I know this was asked long ago, but I would like to share a different approach as the one proposed by the accepted answer, maybe this could be helpful for someone else (actually this has been done before in C++, but it seems python still lacks of RotatedRect class).

The idea is to define a rotated rectangle from an angle, a size (W and H) and an initial point. This initial point is the relative top-left corner (the top-left corner of the same size rectangle with no rotation angle). From here, the four vertices can be obtained, which allows us to draw the rotated rectangle with four lines.

``````class RRect:
def __init__(self, p0, s, ang):
self.p0 = (int(p0[0]),int(p0[1]))
(self.W, self.H) = s
self.ang = ang
self.p1,self.p2,self.p3 = self.get_verts(p0,s[0],s[1],ang)
self.verts = [self.p0,self.p1,self.p2,self.p3]

def get_verts(self, p0, W, H, ang):
sin = numpy.sin(ang/180*3.14159)
cos = numpy.cos(ang/180*3.14159)
P1 = (int(self.H*sin)+p0[0],int(self.H*cos)+p0[1])
P2 = (int(self.W*cos)+P1[0],int(-self.W*sin)+P1[1])
P3 = (int(self.W*cos)+p0[0],int(-self.W*sin)+p0[1])
return [P1,P2,P3]

def draw(self, image):
print(self.verts)
for i in range(len(self.verts)-1):
cv2.line(image, (self.verts[i][0], self.verts[i][1]), (self.verts[i+1][0],self.verts[i+1][1]), (0,255,0), 2)
cv2.line(image, (self.verts[3][0], self.verts[3][1]), (self.verts[0][0], self.verts[0][1]), (0,255,0), 2)

(W, H) = (30,60)
ang = 35 #degrees
P0 = (50,50)
rr = RRect(P0,(W,H),ang)
rr.draw(image)
cv2.imshow("Text Detection", image)
cv2.waitKey(200)
``````

I guess, a similar approach can be used to define the rotated rectangle in terms of its center instead of its relative top-left initial point, but I haven't tried it yet.

Based on @smajtks's answer I define the rotated rectangle in terms of its center instead of its relative top-left initial point. Here is the code:

``````class RRect_center:
def __init__(self, p0, s, ang):
(self.W, self.H) = s # rectangle width and height
self.d = math.sqrt(self.W**2 + self.H**2)/2.0 # distance from center to vertices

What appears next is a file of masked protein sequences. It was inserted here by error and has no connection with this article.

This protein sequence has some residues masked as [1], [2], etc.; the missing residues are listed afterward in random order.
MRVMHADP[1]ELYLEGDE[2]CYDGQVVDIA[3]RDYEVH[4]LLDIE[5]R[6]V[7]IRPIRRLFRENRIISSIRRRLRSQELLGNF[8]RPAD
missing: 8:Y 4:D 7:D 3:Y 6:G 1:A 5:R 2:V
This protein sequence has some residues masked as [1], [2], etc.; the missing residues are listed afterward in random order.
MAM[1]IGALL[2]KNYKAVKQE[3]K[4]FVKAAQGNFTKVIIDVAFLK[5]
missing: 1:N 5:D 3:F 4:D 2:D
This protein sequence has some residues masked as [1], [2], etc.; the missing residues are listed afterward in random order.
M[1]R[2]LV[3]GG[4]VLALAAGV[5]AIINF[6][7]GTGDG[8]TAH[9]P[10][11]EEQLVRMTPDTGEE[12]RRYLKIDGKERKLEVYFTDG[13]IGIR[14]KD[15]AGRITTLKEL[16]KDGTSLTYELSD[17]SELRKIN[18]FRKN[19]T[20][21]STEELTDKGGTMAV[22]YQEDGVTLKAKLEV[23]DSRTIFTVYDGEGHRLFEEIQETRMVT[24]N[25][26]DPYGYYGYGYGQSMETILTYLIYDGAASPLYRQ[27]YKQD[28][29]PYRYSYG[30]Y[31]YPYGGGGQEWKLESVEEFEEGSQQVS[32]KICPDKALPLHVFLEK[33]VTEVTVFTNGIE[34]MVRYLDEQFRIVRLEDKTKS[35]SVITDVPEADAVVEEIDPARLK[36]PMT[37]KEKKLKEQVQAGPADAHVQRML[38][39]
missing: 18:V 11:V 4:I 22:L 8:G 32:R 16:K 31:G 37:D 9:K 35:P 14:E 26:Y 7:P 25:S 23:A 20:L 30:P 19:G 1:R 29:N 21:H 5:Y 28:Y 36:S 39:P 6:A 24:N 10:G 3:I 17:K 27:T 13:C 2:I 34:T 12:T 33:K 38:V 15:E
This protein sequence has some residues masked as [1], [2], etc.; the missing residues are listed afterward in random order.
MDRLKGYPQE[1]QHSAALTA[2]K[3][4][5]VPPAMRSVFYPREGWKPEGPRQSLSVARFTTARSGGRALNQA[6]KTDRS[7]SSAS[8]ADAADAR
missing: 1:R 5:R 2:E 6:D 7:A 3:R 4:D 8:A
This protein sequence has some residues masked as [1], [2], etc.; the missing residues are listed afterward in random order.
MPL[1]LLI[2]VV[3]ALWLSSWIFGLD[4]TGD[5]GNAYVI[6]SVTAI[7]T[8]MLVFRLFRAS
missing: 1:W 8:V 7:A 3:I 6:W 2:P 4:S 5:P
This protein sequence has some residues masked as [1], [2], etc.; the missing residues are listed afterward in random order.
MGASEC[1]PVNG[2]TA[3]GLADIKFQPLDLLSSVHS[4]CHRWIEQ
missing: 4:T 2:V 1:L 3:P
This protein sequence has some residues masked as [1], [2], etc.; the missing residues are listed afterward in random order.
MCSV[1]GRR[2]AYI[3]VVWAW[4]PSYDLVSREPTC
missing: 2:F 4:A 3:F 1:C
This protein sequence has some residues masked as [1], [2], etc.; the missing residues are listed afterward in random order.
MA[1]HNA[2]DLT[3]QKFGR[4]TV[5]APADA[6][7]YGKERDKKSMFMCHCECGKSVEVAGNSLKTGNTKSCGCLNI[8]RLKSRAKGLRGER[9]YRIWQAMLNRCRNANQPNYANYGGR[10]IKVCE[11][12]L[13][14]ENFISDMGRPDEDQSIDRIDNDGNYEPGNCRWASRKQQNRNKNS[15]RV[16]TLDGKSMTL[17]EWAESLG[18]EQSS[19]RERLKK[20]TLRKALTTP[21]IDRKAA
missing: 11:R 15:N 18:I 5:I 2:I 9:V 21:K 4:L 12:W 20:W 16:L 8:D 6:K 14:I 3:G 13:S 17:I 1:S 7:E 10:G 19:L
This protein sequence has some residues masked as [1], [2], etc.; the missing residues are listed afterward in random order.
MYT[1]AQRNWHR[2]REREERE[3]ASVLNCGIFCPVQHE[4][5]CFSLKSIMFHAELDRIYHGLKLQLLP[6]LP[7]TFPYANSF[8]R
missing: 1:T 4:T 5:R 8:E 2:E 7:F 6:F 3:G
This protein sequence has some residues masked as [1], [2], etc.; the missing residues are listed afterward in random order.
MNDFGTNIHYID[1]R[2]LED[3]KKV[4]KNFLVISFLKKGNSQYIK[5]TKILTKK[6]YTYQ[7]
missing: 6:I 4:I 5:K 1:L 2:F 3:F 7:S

self.c = (int(p0[0]+self.W/2.0),int(p0[1]+self.H/2.0)) # center point coordinates
self.ang = ang # rotation angle
self.beta = math.atan2(self.H, self.W) # angle between d and horizontal axis
# Center Rotated vertices in image frame
self.P0 = (int(self.c[0] - self.d * math.cos(self.beta - self.alpha)), int(self.c[1] - self.d * math.sin(self.beta-self.alpha)))
self.P1 = (int(self.c[0] - self.d * math.cos(self.beta + self.alpha)), int(self.c[1] + self.d * math.sin(self.beta+self.alpha)))
self.P2 = (int(self.c[0] + self.d * math.cos(self.beta - self.alpha)), int(self.c[1] + self.d * math.sin(self.beta-self.alpha)))
self.P3 = (int(self.c[0] + self.d * math.cos(self.beta + self.alpha)), int(self.c[1] - self.d * math.sin(self.beta+self.alpha)))

self.verts = [self.P0,self.P1,self.P2,self.P3]

def draw(self, image):
# print(self.verts)
for i in range(len(self.verts)-1):
cv2.line(image, (self.verts[i][0], self.verts[i][1]), (self.verts[i+1][0],self.verts[i+1][1]), (0,255,0), 2)
cv2.line(image, (self.verts[3][0], self.verts[3][1]), (self.verts[0][0], self.verts[0][1]), (0,255,0), 2)

(W, H) = (30,60)
ang = 35 #degrees
P0 = (50,50)
rr = RRect_center(P0,(W,H),ang)
rr.draw(image)
cv2.imshow("Text Detection", image)
cv2.waitKey(200
``````

Here, the rectangle is rotated around its center, not from the initial point P0.